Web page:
The Controversy over Privatization of Social Services in Israel

Daat 3, June 2013

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  • Publication Date:
  • Cover Type: Online Booklet
  • Number Of Pages: 16 Pages
  • Center: Viterbi Family Center for Public Opinion and Policy Research

An exploration of Israeli public opinion on the State's responsibility for the social welfare of its citizens and the provision of social services by non-governmental organizations.

The privatization debate in Israeli public life tends to link two processes that are taking place as part of the recent changes in the welfare state. The first is the State’s retreat from its responsibility to enable citizens to realize their social rights, while the second is the increasing involvement of nongovernmental organizations in the provision of social services in Israel.

Even though recent decades have provided good reasons for linking these two processes, it is appropriate to distinguish between them. This distinction is particularly important because the Israeli public, while supporting greater State involvement in social and economic matters and seeing the State as bearing the bulk of responsibility for the welfare of its citizens, also recognizes the potential of NGOs to provide innovative and effective services tailored to the needs of citizens, within the framework of the welfare state.

This booklet has a twofold goal: to distinguish between these two processes and to present the preferences of the Israeli public with regard to the provision of social services by nongovernmental agencies.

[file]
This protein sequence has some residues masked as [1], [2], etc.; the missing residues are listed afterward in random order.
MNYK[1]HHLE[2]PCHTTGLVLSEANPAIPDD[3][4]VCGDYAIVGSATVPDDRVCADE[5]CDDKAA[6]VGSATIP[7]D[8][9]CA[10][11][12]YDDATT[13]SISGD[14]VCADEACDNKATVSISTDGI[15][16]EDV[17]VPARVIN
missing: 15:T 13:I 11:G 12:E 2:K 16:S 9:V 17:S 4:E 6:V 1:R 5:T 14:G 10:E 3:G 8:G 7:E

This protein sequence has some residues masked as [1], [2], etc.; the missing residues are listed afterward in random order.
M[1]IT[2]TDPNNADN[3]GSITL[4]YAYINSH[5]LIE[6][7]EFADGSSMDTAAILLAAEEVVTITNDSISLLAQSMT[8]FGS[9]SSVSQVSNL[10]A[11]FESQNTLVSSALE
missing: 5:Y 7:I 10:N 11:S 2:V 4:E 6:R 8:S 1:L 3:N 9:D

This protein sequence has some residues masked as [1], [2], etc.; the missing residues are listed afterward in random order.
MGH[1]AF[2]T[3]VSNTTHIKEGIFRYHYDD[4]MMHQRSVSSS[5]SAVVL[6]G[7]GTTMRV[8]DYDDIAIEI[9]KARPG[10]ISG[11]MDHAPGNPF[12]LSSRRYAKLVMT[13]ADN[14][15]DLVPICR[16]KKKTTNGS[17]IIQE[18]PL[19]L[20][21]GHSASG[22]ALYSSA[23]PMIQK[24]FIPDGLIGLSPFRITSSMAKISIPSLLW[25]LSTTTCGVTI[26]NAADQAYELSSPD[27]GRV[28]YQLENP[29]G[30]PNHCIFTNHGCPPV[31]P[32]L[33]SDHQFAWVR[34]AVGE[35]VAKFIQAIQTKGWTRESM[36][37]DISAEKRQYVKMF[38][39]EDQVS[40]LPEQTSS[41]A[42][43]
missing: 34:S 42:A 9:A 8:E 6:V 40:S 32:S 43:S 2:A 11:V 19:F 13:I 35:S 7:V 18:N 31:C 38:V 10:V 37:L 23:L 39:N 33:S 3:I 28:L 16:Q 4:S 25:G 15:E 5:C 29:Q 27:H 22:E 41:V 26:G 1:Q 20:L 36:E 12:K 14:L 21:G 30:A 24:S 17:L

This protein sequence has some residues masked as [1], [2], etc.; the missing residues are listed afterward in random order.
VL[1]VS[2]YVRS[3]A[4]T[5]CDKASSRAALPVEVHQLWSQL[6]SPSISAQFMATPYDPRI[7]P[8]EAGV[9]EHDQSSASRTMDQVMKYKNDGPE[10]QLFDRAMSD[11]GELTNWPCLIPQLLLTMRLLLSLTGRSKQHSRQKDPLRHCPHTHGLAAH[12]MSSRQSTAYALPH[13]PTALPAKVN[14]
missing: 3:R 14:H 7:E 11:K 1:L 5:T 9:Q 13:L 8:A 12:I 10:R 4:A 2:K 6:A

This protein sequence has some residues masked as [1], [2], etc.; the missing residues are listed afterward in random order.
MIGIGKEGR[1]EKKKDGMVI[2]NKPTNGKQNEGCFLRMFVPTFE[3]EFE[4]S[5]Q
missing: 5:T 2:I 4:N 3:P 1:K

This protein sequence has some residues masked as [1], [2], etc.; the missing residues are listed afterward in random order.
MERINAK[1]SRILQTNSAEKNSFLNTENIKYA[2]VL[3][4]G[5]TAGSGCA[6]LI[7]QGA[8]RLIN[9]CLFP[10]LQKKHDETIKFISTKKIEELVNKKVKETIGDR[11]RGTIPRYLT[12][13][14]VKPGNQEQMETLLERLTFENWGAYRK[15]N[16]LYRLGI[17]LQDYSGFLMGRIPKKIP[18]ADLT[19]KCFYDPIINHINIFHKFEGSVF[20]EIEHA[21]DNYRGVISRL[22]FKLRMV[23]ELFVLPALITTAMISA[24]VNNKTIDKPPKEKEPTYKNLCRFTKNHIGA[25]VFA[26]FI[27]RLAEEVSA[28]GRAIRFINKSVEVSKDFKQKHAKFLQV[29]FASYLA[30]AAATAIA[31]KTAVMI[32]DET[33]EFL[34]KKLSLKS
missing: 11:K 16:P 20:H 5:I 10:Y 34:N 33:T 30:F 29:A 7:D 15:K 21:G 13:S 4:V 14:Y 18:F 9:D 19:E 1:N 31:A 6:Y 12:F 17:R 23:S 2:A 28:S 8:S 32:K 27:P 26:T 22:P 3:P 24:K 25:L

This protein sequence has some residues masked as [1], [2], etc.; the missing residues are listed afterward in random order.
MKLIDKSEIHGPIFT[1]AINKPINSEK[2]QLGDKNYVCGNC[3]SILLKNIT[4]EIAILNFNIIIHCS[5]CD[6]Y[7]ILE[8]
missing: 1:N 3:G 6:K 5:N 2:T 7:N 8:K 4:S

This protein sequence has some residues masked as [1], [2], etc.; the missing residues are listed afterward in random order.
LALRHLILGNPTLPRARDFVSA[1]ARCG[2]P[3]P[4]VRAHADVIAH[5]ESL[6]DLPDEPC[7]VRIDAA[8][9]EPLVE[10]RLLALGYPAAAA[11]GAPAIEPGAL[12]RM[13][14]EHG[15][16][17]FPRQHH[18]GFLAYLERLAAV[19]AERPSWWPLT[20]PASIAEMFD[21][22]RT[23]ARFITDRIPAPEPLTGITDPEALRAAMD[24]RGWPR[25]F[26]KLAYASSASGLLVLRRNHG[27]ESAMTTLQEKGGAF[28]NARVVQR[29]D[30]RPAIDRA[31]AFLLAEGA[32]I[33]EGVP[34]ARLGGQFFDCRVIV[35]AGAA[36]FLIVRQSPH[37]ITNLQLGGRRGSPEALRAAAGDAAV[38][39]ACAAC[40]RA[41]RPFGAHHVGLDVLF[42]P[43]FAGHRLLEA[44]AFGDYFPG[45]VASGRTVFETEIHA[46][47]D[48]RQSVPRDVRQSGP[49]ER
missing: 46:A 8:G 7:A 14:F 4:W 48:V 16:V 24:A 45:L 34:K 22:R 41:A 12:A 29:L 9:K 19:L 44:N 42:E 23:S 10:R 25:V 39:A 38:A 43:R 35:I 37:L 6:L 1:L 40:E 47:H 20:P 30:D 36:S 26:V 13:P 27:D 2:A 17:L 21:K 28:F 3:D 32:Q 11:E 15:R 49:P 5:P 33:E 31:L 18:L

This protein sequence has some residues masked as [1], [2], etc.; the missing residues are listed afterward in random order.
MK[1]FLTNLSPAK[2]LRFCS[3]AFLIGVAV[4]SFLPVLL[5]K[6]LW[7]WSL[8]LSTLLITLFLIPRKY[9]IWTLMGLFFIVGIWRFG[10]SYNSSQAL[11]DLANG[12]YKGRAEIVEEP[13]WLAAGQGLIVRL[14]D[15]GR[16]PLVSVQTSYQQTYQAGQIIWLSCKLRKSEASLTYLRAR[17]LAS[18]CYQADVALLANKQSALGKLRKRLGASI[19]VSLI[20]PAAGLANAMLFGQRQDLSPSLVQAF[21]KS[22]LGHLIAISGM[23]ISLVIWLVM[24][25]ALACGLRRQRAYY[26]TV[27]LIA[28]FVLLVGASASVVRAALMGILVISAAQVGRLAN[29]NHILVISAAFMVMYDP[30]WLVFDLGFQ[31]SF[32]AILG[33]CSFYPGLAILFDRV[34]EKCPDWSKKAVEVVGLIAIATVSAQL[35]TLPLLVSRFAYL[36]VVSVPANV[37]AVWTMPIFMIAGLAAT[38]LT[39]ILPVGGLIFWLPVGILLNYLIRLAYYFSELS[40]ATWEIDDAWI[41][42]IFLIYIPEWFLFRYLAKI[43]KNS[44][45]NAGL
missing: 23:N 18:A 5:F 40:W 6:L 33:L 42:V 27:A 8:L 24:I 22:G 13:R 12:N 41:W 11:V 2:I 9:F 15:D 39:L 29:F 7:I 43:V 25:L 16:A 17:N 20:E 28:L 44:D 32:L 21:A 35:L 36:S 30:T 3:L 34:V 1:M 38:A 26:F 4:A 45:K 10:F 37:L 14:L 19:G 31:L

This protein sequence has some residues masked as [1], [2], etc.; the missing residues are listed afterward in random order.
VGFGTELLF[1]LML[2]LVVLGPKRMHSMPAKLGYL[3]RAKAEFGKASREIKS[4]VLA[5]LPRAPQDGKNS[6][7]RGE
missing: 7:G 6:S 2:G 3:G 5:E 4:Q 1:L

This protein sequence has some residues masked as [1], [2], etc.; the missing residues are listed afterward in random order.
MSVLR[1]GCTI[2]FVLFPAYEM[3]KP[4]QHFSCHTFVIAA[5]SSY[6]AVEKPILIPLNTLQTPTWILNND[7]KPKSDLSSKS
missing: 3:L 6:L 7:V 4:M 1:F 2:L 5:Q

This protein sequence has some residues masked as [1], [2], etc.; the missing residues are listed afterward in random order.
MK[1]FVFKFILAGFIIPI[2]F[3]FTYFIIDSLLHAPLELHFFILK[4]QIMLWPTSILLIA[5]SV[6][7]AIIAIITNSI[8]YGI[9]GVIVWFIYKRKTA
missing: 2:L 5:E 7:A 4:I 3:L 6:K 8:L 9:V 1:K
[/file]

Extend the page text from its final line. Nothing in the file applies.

The data show that the Israeli public is aware of the quality and expertise of NGOs as suppliers of social services. The preferences of three groups of respondents in particular bolster this assessment: respondents who would rather receive services from a state agency, respondents who want the state to continue to be involved in social and economic affairs, and respondents who say that they have no faith in NGOs. It is therefore possible to conclude that the Israeli public would support the inclusion of NGOs as providers of social services as long as the welfare state assumes overall responsibility for these services, guarantees them, and funds them appropriately.

Asa Maron is a doctoral student in the Sociology Department at Ben Gurion University of the Negev. He specializes in the sociology of the welfare state and sociology of citizenship.